Something I’m now realizing, having written all these down: the core mechanism really does echo Löb’s theorem! Gah, maybe these are more like Löb than I thought.

(My whole hope was to generalize to things that Löb’s theorem doesn’t! And maybe these ideas still do, but my story for why has broken, and I’m now confused.)

As something to ponder on, let me show you how we can prove Löb’s theorem following the method of ideas #3 and #5:

□A→A is assumed

We consider the loop-cutter X↔□(X→A)

We verify that if X activates then A must be true:

X→(□X→□A)

X→□X

X→□A

X→A

Then, X can satisfy □(X→A) by finding the same proof.

So X activates, and A is true.

In english:

We have A who is blocked on □A

We introduce A to the loop cutter X, who will activate if activation provably leads to A being true

A encounters the argument “if X activates then A is true, and this causes X to activate”

This satisfies A’s requirement for some □A, so A becomes true.

Something I’m now realizing, having written all these down: the core mechanism really does echo Löb’s theorem! Gah, maybe these are more like Löb than I thought.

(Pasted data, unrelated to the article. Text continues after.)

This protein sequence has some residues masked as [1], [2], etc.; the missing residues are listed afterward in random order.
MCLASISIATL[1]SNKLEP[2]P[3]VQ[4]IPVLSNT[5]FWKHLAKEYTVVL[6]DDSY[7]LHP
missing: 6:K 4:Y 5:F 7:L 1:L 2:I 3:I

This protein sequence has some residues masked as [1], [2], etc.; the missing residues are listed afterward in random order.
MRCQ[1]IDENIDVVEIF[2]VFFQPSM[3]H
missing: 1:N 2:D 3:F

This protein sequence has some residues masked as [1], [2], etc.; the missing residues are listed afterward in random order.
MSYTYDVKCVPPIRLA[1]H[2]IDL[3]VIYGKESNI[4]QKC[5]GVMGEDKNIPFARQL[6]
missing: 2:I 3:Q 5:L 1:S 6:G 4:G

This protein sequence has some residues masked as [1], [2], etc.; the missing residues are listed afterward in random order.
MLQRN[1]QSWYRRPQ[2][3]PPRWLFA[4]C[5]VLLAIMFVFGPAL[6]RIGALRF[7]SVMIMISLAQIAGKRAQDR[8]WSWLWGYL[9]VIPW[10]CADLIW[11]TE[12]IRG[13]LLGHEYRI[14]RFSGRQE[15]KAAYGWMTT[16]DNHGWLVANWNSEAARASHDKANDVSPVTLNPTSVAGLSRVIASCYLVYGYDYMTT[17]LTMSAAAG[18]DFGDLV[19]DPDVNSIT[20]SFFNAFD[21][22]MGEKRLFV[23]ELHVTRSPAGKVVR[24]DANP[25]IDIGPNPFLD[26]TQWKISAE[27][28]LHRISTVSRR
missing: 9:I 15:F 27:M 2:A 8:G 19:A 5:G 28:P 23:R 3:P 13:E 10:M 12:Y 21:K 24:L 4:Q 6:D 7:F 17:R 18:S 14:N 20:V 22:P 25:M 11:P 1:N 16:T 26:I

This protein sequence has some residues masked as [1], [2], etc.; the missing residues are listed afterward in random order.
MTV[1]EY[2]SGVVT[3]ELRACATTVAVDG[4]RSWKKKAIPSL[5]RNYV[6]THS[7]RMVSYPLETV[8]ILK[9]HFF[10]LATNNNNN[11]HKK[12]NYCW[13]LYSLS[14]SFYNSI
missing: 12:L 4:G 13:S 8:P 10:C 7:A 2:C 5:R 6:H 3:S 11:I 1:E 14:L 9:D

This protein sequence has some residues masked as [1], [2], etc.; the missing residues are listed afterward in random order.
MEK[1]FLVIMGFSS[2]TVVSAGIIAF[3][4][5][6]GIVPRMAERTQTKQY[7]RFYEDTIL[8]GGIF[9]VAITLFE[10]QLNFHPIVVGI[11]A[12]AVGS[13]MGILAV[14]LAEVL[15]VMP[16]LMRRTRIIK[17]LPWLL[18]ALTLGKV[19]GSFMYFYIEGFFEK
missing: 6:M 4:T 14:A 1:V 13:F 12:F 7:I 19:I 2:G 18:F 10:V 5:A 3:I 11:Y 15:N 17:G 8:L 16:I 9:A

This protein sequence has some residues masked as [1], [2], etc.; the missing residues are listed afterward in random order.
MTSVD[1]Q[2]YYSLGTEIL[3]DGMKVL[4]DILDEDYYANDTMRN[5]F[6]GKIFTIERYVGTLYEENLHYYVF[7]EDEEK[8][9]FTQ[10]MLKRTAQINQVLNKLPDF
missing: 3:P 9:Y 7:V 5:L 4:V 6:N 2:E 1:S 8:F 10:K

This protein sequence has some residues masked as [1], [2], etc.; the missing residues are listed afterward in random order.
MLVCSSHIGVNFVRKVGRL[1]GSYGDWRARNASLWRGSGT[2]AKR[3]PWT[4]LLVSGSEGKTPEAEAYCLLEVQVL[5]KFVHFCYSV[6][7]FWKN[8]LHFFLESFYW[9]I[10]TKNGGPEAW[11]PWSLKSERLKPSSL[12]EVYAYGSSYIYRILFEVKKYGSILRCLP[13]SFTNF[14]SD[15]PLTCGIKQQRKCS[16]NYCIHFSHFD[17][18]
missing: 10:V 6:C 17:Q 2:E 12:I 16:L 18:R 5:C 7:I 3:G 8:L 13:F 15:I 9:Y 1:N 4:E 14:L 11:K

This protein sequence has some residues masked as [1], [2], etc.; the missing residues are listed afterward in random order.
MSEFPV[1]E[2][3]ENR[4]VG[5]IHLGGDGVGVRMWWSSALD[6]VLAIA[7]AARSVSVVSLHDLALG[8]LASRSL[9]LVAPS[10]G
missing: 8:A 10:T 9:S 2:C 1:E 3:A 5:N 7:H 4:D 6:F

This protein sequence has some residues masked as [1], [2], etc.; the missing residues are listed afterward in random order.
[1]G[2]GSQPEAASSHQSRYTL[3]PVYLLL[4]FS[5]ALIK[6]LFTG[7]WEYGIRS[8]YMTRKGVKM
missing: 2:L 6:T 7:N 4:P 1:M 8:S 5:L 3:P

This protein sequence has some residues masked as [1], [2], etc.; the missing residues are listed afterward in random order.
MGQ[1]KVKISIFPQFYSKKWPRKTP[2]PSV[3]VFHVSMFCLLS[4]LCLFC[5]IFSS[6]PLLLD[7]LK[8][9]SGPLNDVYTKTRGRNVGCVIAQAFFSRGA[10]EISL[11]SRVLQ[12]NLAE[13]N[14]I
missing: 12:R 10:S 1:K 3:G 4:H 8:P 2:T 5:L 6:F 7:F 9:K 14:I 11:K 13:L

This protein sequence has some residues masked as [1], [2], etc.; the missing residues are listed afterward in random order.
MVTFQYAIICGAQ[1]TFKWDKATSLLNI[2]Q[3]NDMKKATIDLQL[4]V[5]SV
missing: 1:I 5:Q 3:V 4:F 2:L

(My whole hope was to generalize to things that Löb’s theorem doesn’t! And maybe these ideas still do, but my story for why has broken, and I’m now confused.)

As something to ponder on, let me show you how we can prove Löb’s theorem following the method of ideas #3 and #5:

□A→A is assumed

We consider the loop-cutter X↔□(X→A)

We verify that if X activates then A must be true:

X→(□X→□A)

X→□X

X→□A

X→A

Then, X can satisfy □(X→A) by finding the same proof.

So X activates, and A is true.

In english:

We have A who is blocked on □A

We introduce A to the loop cutter X, who will activate if activation provably leads to A being true

A encounters the argument “if X activates then A is true, and this causes X to activate”

This satisfies A’s requirement for some □A, so A becomes true.